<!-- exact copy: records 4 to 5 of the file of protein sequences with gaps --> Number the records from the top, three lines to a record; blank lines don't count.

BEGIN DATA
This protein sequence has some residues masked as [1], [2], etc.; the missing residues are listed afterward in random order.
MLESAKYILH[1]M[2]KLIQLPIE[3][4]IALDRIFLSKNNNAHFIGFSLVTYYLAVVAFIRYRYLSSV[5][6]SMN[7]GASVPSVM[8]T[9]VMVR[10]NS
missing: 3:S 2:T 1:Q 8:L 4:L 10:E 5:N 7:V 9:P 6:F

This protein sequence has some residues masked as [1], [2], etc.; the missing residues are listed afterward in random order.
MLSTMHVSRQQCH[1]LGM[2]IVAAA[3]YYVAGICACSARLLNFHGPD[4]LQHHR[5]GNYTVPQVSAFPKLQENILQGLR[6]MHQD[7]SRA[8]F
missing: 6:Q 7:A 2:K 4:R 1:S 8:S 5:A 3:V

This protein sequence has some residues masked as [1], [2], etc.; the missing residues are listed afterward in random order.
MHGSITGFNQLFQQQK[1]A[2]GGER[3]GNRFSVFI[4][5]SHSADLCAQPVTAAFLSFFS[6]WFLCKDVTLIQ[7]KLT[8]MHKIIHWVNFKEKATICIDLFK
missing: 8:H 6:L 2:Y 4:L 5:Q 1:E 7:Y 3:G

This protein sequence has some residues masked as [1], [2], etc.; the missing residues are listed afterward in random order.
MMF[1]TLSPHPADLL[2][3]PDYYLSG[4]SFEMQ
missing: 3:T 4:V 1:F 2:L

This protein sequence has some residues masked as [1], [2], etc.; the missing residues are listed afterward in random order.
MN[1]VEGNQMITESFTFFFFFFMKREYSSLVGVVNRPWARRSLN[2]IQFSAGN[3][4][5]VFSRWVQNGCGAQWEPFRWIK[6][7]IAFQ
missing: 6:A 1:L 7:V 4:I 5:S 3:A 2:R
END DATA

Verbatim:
This protein sequence has some residues masked as [1], [2], etc.; the missing residues are listed afterward in random order.
MMF[1]TLSPHPADLL[2][3]PDYYLSG[4]SFEMQ
missing: 3:T 4:V 1:F 2:L

This protein sequence has some residues masked as [1], [2], etc.; the missing residues are listed afterward in random order.
MN[1]VEGNQMITESFTFFFFFFMKREYSSLVGVVNRPWARRSLN[2]IQFSAGN[3][4][5]VFSRWVQNGCGAQWEPFRWIK[6][7]IAFQ
missing: 6:A 1:L 7:V 4:I 5:S 3:A 2:R